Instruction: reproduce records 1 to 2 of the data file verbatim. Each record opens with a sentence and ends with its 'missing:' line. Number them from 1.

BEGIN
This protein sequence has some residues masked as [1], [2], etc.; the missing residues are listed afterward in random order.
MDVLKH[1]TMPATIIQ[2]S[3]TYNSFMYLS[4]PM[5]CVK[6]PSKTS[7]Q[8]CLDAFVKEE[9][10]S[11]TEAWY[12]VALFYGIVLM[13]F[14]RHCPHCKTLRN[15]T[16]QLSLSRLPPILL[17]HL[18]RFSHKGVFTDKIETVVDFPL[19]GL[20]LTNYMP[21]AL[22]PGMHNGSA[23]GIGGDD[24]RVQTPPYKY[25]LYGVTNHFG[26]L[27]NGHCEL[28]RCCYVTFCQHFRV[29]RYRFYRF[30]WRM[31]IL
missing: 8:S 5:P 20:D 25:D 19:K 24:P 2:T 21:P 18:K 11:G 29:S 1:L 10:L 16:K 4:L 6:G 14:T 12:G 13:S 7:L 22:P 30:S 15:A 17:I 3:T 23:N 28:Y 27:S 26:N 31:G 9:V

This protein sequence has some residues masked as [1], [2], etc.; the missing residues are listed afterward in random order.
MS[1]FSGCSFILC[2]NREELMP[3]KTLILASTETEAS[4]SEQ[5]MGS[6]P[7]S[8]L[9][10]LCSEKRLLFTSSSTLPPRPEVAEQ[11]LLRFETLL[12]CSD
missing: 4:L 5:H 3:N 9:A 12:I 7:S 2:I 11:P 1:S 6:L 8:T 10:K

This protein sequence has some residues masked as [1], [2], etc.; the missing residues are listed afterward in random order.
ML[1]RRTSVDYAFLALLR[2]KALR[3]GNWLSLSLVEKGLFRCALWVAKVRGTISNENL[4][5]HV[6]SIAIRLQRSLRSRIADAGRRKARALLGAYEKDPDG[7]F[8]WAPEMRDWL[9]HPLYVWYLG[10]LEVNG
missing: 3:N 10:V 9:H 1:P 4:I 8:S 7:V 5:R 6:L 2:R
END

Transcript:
This protein sequence has some residues masked as [1], [2], etc.; the missing residues are listed afterward in random order.
MDVLKH[1]TMPATIIQ[2]S[3]TYNSFMYLS[4]PM[5]CVK[6]PSKTS[7]Q[8]CLDAFVKEE[9][10]S[11]TEAWY[12]VALFYGIVLM[13]F[14]RHCPHCKTLRN[15]T[16]QLSLSRLPPILL[17]HL[18]RFSHKGVFTDKIETVVDFPL[19]GL[20]LTNYMP[21]AL[22]PGMHNGSA[23]GIGGDD[24]RVQTPPYKY[25]LYGVTNHFG[26]L[27]NGHCEL[28]RCCYVTFCQHFRV[29]RYRFYRF[30]WRM[31]IL
missing: 8:S 5:P 20:D 25:D 19:K 24:P 2:T 21:P 18:K 11:G 29:S 1:L 10:L 16:K 4:L 6:G 14:T 12:G 13:S 7:L 22:P 30:S 15:A 17:I 3:T 23:N 28:Y 27:S 26:N 31:G 9:V

This protein sequence has some residues masked as [1], [2], etc.; the missing residues are listed afterward in random order.
MS[1]FSGCSFILC[2]NREELMP[3]KTLILASTETEAS[4]SEQ[5]MGS[6]P[7]S[8]L[9][10]LCSEKRLLFTSSSTLPPRPEVAEQ[11]LLRFETLL[12]CSD
missing: 4:L 5:H 3:N 9:A 12:I 7:S 2:I 11:P 1:S 6:L 8:T 10:K